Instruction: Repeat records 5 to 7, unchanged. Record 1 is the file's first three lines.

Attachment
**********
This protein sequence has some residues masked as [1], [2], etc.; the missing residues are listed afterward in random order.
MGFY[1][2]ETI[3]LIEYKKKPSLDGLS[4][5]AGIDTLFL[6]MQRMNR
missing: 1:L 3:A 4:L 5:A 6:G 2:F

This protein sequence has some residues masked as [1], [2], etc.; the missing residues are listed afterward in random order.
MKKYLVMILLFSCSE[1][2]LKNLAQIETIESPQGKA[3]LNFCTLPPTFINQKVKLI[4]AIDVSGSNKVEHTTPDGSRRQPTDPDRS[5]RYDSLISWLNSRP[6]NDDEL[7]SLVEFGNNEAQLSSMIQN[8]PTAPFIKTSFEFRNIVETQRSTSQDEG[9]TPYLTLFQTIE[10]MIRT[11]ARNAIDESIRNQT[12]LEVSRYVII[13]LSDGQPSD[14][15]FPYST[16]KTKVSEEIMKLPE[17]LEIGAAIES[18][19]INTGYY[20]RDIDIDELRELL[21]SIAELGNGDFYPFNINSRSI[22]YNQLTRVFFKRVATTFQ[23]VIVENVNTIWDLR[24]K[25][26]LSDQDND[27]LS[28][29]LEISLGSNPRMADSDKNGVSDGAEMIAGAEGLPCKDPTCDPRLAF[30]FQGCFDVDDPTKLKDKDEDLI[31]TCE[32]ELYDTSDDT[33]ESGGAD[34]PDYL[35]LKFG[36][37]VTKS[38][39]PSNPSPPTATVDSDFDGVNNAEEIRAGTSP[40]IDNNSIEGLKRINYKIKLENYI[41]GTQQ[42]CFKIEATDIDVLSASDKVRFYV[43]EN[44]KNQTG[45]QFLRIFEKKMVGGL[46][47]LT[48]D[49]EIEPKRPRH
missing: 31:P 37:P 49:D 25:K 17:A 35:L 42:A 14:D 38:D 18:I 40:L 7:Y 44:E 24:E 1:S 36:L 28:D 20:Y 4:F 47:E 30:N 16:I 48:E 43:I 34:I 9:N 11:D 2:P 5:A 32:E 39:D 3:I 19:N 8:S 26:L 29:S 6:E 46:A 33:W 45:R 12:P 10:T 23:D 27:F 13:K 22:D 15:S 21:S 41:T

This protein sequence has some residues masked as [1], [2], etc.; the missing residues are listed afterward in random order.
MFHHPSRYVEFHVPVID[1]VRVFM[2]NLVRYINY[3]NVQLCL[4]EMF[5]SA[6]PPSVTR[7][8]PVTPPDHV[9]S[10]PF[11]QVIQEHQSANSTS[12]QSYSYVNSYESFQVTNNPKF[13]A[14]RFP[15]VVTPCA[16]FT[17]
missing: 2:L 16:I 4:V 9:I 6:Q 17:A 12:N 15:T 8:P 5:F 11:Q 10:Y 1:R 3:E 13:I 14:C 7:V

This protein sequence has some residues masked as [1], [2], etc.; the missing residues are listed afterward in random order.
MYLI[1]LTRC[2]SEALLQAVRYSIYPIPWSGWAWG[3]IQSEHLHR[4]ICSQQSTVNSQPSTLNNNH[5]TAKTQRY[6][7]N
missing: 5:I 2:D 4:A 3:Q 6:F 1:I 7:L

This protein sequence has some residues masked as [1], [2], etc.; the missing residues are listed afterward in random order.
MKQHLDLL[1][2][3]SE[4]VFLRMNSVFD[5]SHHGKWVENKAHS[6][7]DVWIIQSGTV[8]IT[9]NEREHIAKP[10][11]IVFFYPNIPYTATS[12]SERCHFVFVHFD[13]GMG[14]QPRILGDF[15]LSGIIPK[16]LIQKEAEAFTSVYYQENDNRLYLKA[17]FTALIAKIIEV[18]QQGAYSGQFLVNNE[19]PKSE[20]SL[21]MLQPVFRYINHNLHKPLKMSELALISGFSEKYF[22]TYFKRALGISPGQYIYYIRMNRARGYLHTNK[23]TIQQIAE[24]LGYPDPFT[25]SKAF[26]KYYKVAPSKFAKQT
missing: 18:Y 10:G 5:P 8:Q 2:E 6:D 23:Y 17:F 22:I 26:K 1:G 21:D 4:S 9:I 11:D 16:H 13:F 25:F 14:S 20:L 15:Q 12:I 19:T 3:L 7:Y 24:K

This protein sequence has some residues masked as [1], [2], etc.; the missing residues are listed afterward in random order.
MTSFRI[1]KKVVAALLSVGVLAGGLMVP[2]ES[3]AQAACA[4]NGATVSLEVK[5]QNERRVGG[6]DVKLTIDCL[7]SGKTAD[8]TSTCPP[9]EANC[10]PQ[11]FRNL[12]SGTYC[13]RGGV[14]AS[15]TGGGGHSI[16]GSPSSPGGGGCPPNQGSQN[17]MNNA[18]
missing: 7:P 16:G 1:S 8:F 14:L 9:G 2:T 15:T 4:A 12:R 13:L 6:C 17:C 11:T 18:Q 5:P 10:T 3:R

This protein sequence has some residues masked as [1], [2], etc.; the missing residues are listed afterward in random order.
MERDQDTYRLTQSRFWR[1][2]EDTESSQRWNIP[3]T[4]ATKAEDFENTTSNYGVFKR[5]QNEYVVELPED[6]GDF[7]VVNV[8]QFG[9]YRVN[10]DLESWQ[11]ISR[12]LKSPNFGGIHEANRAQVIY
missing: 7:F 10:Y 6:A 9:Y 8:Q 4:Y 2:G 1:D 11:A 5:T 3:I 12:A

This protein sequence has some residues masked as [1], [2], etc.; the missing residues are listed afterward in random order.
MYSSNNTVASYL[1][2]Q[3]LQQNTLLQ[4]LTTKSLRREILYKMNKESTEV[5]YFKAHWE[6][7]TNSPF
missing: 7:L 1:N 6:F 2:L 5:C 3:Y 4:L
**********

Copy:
This protein sequence has some residues masked as [1], [2], etc.; the missing residues are listed afterward in random order.
MKQHLDLL[1][2][3]SE[4]VFLRMNSVFD[5]SHHGKWVENKAHS[6][7]DVWIIQSGTV[8]IT[9]NEREHIAKP[10][11]IVFFYPNIPYTATS[12]SERCHFVFVHFD[13]GMG[14]QPRILGDF[15]LSGIIPK[16]LIQKEAEAFTSVYYQENDNRLYLKA[17]FTALIAKIIEV[18]QQGAYSGQFLVNNE[19]PKSE[20]SL[21]MLQPVFRYINHNLHKPLKMSELALISGFSEKYF[22]TYFKRALGISPGQYIYYIRMNRARGYLHTNK[23]TIQQIAE[24]LGYPDPFT[25]SKAF[26]KYYKVAPSKFAKQT
missing: 18:Y 10:G 5:P 8:Q 2:E 6:D 23:Y 17:F 22:I 26:K 1:G 21:D 4:S 9:I 11:D 16:H 13:F 25:F 14:S 20:L 15:Q 12:I 19:T 3:L 7:Y 24:K

This protein sequence has some residues masked as [1], [2], etc.; the missing residues are listed afterward in random order.
MTSFRI[1]KKVVAALLSVGVLAGGLMVP[2]ES[3]AQAACA[4]NGATVSLEVK[5]QNERRVGG[6]DVKLTIDCL[7]SGKTAD[8]TSTCPP[9]EANC[10]PQ[11]FRNL[12]SGTYC[13]RGGV[14]AS[15]TGGGGHSI[16]GSPSSPGGGGCPPNQGSQN[17]MNNA[18]
missing: 7:P 16:G 1:S 8:F 14:L 9:G 2:T 15:T 4:A 12:R 13:L 6:C 17:C 11:T 18:Q 5:P 10:T 3:R

This protein sequence has some residues masked as [1], [2], etc.; the missing residues are listed afterward in random order.
MERDQDTYRLTQSRFWR[1][2]EDTESSQRWNIP[3]T[4]ATKAEDFENTTSNYGVFKR[5]QNEYVVELPED[6]GDF[7]VVNV[8]QFG[9]YRVN[10]DLESWQ[11]ISR[12]LKSPNFGGIHEANRAQVIY
missing: 7:F 10:Y 6:A 9:Y 8:Q 4:Y 2:G 1:D 11:A 5:T 3:I 12:A